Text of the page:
Sunday, April 26, 2015

The Great Schism(s)

For centuries, there has been a divide between religion, particularly Christianity, and science. Religion is very closely tied to Creationism, the ideology that asserts that life and the universe originated from a divine act performed by a divine being known as God. The opposite side subscribes to the scientific method, asserting there must be some sort of sufficient evidence to make any conclusions as to the creation of the universe or life. These differing ideas caused a rift between religion and science. However, in more recent decades the divide between the two has lessened with the rise of new ideas, such as Old Earth Creationism, that tries to bridge the gap.

Creationism is divided into two main belief systems: Old Earth Creationism and Young Earth Creationism. While there are differences between the two systems, for instance how much they accept scientific fact, they agree that there is some sort of divine intervention in the formation of the universe and the creation of life. The extent of divine intervention depends on the branch you choose. The major difference between Young and Old Earth Creationism is how they interpret the Bible. While Young Earth Creationism tends to interpret the Bible very literally, believing that the universe was created by God in a mere seven days, Old Earth Creationism does not believe in its literal interpretation. “A major problem [Old Earth Creationists] have with the literal interpretation of the Bible is that it does not fit the current scientific evidence” (Hitt). While the two different branches agree that there is divine intervention involved in the creation of everything, Old Earth Creationism recognizes the importance of science and empirical proof. Old Earth Creationism, unlike Young Earth Creationism, will not denounce findings or advancements in scientific knowledge. Instead, they try to incorporate these scientific discoveries within their beliefs. In recognizing science and its discoveries and evidence, Old Earth Creationists seem to be more of a bridge between science and religion.

Two branches of Old Earth Creationism are Gap Creationism and Day-Age Creationism. While the Bible writes that the universe was created over the course of seven days, Day-Age Creationists assert that every day described in the Bible is actually an indefinite amount of time, like an era of sorts. So one day could have been the paleontological era and each proceeding day was another era following that, leading up to the creation of man. Gap Creationism describes the creation of the universe as a cycle of creation followed by long periods of stability, cycling until humans were created.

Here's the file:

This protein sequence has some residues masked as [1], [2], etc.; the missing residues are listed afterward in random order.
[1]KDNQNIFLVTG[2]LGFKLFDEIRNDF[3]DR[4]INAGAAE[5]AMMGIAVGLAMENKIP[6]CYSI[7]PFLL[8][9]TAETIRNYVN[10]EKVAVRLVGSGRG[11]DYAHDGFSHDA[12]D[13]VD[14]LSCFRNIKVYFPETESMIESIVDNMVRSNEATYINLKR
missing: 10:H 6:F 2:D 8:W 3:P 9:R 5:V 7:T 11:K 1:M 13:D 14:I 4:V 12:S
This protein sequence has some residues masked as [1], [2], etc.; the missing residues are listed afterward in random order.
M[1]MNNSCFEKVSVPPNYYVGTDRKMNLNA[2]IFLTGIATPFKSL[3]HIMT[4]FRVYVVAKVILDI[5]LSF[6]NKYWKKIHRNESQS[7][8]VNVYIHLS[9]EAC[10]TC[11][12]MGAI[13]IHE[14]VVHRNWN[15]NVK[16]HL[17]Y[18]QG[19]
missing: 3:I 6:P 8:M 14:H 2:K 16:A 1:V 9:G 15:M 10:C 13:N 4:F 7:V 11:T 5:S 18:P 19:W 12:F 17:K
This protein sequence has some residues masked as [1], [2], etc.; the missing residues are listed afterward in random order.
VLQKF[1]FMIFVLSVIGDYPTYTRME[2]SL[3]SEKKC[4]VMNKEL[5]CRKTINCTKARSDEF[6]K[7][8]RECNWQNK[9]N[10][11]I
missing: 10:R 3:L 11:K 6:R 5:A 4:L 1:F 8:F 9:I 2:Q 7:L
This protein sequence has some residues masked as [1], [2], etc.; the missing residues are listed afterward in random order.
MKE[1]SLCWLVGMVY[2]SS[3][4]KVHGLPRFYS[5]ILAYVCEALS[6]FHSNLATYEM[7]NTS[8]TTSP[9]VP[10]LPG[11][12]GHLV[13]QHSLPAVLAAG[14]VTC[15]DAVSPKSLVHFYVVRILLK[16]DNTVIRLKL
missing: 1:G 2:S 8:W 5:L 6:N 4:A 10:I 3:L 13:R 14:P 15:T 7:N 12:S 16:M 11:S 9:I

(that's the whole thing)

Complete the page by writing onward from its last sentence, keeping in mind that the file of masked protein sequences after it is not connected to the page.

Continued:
Young Earth Creationism is closely tied to creation science and the claim that the Earth and the universe are six thousand years old. Young Earth Creationists assert that creation and evolution are both similar because they are events that cannot be tested and therefore cannot be proved or disproved. For Young Earth Creationists, the creation of the universe took six days and God rested on the seventh. Also, all humans are descendants of the creation of the first man and woman, Adam and Eve.

This dichotomy between Young and Old Earth Creationism greatly exemplifies the differing levels of faith within the church and Creationists in general. While on the one hand it appears that the gap between science and religion may be closing to a certain extent, it is still evident by the Young Earth Creationist ideology that the bridge may never be fully crossed and that science and religion will be forever divided.


Evolution Vs. Creationism: An Introduction by Eugenie Carol Scott
“Evolution, Creationism, Intelligent Design”
“The Evolution of Creationism in America” by Austin M. Hitt
“What is Wrong with Intelligent Design” by Elliott Sober
“Creationism and Evolution Beliefs Among College Students” by Ralph M. Barnes, Lesleh E. Keilholtz, Audrey L. Alberstadt
- Andrew Afable